Nitrogen has seven protons.
The periodic table has several categorizations for its elements, and one of these is the atomic number. The atomic number communicates how many protons an element possesses. One atom of nitrogen will always have seven protons. Likewise, if you find an atom with seven protons in its nucleus, it will always be nitrogen. There are no overlaps in the atomic numbering system.
What Is an Atom’s Nucleus?
An atom is a term for a single unit of an element. Atoms compose every physical object in the world, including your chair, your beverage, and the atmosphere you breathe. An atom possesses several important characteristics, and one of the most important of these is its nucleus. The nucleus of an atom is the centermost part. It is composed of several particles, which are known as protons and neutrons.
What Are Protons?
Protons are particles with a positive charge. They bundle together in the nucleus along with neutrons. Their positive charge attracts electrons, which are found in the atom’s outer shell layers. Electrons are the negatively charged particles, and they often interact with the outer shells of other atoms to form chemical compounds. However, the number of electrons that can be held or bonded is ultimately dependent upon the number of protons.
What about Other Forms of Nitrogen?
The atomic number is an element’s one reliable identifier. Although elements can appear in all the states of matter, they will always retain the same number of protons. States of matter involve a change in temperature and/or pressure, not atomic variations. Although various isotopes of nitrogen can be found in nature or made in the laboratory, they each have the same number of protons. Isotopes come about from changing the number of neutrons in the nucleus, not the number of protons. Although nitrogen can form chemical compounds with other elements, such as bonding with potassium to form potassium nitrate, it does so by sharing electrons not by changing protons.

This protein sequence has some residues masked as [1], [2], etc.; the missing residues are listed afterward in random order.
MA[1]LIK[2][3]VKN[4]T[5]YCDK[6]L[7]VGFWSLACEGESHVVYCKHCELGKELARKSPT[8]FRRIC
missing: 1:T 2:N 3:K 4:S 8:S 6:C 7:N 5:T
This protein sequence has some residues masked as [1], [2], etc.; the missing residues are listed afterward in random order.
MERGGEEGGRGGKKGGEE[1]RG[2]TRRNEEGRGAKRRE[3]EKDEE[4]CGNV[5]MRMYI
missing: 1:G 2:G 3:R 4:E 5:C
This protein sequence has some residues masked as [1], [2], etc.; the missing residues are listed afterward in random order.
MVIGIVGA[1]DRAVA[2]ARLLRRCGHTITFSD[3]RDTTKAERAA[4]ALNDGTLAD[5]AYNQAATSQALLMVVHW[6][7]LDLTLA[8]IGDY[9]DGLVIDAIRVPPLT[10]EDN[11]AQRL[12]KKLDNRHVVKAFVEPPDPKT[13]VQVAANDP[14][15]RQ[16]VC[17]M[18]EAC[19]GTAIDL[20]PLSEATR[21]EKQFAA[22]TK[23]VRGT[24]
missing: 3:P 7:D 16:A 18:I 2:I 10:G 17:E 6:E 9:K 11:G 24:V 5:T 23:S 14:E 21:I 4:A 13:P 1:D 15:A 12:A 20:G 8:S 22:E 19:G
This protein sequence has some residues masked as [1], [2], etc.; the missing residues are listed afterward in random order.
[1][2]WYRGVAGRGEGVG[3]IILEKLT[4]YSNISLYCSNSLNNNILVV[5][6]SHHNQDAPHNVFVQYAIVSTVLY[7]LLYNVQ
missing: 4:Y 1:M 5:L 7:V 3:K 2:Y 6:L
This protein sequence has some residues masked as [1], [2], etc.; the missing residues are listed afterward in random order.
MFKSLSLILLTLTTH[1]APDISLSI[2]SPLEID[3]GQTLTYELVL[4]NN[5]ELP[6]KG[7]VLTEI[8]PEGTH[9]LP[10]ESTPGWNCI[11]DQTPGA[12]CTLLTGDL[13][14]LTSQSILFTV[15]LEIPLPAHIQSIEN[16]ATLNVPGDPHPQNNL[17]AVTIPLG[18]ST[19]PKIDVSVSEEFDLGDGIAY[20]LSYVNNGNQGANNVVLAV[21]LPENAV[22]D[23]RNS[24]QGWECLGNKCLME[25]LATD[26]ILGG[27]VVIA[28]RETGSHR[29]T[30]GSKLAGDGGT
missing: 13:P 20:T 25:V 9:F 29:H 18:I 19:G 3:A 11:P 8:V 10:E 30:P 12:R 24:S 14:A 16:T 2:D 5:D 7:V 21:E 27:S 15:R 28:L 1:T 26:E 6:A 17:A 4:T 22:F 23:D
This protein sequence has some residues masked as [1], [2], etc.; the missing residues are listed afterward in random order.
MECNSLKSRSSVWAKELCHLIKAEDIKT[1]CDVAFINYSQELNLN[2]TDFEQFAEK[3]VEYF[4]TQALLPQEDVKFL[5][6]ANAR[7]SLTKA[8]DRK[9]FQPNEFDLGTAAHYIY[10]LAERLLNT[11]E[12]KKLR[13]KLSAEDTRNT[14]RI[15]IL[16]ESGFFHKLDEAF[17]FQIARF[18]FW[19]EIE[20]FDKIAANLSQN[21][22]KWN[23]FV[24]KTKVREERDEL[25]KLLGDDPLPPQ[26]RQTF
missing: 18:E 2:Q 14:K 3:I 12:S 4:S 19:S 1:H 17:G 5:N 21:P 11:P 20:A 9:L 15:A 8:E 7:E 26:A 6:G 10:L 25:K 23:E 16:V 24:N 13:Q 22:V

Los Alamos National Laboratory
Periodic Table of Elements: Nitrogen
Periodic Table of the Elements
NDT Resource Center
Frostburg State University-Chemistry Department
What Is an Isotope?
Glossary of Terms
Electron: an elementary particle consisting of a charge of negative electricity equal to about 1.602 × 10−19 coulomb and having a mass when at rest of about 9.109 × 10−31 kilogram or about 1⁄1836 that of a proton.
Isotope: Atoms of the same element can have different numbers of neutrons; the different possible versions of each element are called isotopes.
Colorado State University
Nucleus: the positively-charged center of an atom that usually contains the protons and neutrons.
Proton: an elementary particle that is identical with the nucleus of the hydrogen atom, that along with the neutron is a constituent of all other atomic nuclei, that carries a positive charge numerically equal to the charge of an electron, and that has a mass of 1.673 × 10−27 kilogram.